This may seem crazy but I would suspect that manufacturers would like the cost saving in fairly precious material (brass), despite
being just two small holes, as a percentage of material weight when looking at tens of thousands or millions of pins in manufacture, the hole would
represent a worthwhile, free and significant cost saving that doesn't ever get questioned as a 'cheaping out'.
Those couple of grams of metal also work for shipping costs at both ends of manufacture.

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Sushi Addict 14/10/2021 - 9:50 PM

production cost of these extension cords must be super low compared to the sell value holy moly…

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Jeff Houle 14/10/2021 - 9:50 PM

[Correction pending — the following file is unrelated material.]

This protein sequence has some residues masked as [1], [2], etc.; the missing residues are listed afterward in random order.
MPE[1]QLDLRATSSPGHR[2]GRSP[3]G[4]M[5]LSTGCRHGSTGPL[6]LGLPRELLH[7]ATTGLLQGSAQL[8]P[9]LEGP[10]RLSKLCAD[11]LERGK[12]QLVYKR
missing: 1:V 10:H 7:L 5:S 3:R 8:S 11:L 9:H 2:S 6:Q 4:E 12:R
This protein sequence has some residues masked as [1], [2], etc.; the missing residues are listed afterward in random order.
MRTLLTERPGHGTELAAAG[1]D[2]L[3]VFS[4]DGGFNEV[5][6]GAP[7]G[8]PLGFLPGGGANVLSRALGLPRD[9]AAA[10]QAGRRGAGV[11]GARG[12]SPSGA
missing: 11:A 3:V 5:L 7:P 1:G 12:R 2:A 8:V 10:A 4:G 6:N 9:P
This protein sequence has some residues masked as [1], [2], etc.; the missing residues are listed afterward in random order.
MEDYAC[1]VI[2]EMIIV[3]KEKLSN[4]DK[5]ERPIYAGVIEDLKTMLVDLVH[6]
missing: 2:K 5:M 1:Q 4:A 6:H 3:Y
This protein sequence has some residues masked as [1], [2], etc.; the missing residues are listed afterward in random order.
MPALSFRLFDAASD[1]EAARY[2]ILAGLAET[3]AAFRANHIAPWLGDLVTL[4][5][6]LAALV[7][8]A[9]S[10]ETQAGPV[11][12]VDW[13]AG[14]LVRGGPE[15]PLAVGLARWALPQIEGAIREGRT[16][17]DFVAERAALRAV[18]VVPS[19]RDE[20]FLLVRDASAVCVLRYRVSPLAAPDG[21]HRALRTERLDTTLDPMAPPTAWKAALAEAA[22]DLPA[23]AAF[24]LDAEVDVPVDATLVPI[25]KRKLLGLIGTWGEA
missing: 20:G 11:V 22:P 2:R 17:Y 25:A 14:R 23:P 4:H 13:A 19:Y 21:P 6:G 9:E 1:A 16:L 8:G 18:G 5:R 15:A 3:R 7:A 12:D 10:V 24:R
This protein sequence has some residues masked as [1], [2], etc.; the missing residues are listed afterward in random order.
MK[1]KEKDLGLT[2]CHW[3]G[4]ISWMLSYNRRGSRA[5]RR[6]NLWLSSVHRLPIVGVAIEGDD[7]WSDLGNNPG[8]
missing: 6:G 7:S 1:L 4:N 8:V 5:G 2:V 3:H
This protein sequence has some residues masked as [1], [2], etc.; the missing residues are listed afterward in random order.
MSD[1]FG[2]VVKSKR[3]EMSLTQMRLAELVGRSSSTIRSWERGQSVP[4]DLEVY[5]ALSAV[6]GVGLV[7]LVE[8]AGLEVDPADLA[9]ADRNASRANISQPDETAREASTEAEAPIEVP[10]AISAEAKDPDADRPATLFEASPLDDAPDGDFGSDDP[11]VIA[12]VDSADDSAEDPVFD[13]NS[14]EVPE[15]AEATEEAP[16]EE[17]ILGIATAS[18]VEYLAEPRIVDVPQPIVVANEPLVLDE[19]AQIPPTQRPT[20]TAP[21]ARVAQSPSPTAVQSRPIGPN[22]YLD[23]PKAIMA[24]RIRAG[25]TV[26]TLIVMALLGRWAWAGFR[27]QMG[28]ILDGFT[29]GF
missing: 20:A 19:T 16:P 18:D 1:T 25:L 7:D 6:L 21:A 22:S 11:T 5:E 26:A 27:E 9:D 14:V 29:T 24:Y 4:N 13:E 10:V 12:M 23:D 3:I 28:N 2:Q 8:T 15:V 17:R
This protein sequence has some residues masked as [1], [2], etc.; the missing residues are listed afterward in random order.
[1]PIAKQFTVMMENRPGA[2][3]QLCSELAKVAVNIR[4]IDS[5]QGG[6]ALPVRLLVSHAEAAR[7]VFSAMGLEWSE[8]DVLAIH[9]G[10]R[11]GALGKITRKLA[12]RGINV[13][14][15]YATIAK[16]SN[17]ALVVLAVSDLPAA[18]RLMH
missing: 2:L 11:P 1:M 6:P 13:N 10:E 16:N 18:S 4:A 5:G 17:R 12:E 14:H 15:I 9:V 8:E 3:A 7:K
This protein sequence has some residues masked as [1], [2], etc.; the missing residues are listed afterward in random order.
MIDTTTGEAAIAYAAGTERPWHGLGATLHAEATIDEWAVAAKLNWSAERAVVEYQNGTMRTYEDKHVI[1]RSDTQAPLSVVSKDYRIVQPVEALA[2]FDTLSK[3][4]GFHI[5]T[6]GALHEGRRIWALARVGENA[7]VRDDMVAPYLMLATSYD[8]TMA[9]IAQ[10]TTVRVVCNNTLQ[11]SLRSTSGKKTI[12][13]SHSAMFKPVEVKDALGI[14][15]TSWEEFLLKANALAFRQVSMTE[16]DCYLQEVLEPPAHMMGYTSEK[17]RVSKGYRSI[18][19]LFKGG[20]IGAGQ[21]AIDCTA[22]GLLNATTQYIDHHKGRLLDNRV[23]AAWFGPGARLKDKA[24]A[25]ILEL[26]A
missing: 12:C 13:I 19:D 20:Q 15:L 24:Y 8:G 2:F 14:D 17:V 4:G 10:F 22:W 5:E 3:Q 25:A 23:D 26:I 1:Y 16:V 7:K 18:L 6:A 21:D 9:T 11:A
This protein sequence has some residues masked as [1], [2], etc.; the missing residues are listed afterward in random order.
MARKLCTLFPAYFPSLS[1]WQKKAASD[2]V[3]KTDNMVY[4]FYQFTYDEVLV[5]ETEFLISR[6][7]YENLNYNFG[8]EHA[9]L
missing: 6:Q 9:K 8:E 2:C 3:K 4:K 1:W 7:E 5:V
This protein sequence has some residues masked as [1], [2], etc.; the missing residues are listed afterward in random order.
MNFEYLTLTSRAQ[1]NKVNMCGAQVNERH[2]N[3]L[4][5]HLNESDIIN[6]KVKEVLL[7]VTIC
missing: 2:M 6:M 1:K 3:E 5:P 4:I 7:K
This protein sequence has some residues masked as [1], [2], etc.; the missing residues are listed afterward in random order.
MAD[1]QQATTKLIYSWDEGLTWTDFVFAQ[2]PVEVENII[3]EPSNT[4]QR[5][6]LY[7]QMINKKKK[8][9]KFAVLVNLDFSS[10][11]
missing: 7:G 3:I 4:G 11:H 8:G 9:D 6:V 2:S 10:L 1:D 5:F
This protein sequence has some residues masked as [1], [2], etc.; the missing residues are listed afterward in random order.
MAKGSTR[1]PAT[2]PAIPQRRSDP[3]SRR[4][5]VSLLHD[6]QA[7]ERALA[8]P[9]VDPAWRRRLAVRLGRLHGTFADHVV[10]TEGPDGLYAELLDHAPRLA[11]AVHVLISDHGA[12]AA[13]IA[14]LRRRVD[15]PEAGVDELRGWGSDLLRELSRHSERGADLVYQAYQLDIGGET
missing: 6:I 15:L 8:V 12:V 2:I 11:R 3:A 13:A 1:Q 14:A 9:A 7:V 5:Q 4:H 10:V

I'm not sure what the holes are for but anytime I find myself asking these questions, I always assume it's money related. Maybe the manufacturers are saving some money using less material.

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Stephan S 14/10/2021 - 9:50 PM

There may be another point of these holes: Saving on production costs. Imagine producing (let's say) 5 million of these connectors and saving one or two grams of material on each connector. That is really some money when produced in high masses.

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Sam 14/10/2021 - 9:50 PM

That's silly. The internet would never lie to me!

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M Williamson 14/10/2021 - 9:50 PM

In my opinion they are for restricting your children from using their plug in devices! you can thread in a small locking device to disable them for time outs!

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Jeremy Greenwood 14/10/2021 - 9:50 PM

Keep asking questions!

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Don O'Van 14/10/2021 - 9:50 PM